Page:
The battle for free speech

Barney Zwartz on the trend of silencing your opposition

Journalist Greg Sheridan’s new book, God is Good for You, contains a disturbing anecdote about the direction free speech is taking in the West. Oxford University’s Balliol College barred Christian students from the Orientation Day activities last year, not for anything they had done but because their presence might make new students “uncomfortable” and remind them of neo-colonialism. (The ban was eventually overturned.)

“I don’t feel safe/comfortable” has become a tool to silence opponents when reason fails.

This may mark a new low in the sort of absurd intolerance and censorship that seems to be rising on university campuses, but what interests me is the relatively new concept that students should not be exposed to any ideas that make them uncomfortable or, in the other modern locution, make them feel “unsafe.” (I’m old enough to think that is precisely the purpose of a university education: to expose you to new and possibly confronting ideas and teach you to evaluate them.)

Australian novelist Richard Flanagan took aim at the Brisbane Writers’ Festival last month for its same failure, after the festival removed invitations to Germaine Greer and Bob Carr to speak. Flanagan wrote in The Guardian that the festival seemed to be “a cryogenic chamber where the sea can stay perennially frozen, prejudices perfectly preserved forever, unchallenged, unquestioned, uninformed and unformed.”

The same festival abandoned US writer Lionel Shriver in 2016 when social media was outraged at reports of her condemnation of identity politics. The festival shamefully disavowed her, Flanagan says, “publicly attacking her for not ‘speaking to her brief’ as if she were a silk hired by the BWF to prosecute an argument.”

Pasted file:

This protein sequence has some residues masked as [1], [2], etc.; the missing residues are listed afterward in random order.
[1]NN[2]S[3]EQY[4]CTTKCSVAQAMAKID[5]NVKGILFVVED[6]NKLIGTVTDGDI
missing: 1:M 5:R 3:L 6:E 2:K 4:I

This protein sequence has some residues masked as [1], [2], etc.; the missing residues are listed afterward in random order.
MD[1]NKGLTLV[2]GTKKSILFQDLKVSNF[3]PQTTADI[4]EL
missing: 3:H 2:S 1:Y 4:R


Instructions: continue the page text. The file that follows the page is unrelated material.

“I don’t feel safe/comfortable” has become a tool to silence opponents when reason fails. It is all the more serious a problem because the internet has increasingly become an echo chamber where people seek out comfortable conformity with their own views and avoid vigorous debate.

Examples abound, including a revealing account in The Atlantic of a controversy about Halloween costumes at Yale University three years ago. A staff member sent a polite and respectful email to students seeking to soothe concerns and suggesting that if someone’s costume offended someone else they could discuss it reasonably. The official student response mounted into an astonishing campaign to have the woman sacked, including bullying, harassment and even spitting on staff.

Yassmin Abdel-Magied, left, and Lionel Shriver from the 2016 BWF, Via Guardian Wikimedia / Erin Maclean /Tony Sarowitz

According to the report, several students at her residential college in Yale said they could not bear to live there anymore. The Atlantic reporter wrote: “These are young people who live in safe, heated buildings with two Steinway grand pianos, an indoor basketball court, a courtyard with hammocks and picnic tables, a computer lab, a dance studio, a gym, a movie theatre, a film-editing lab, billiard tables, an art gallery, and four music practice rooms. But they can’t bear this setting that millions of people would risk their lives to inhabit because one woman wrote an email that hurt their feelings?”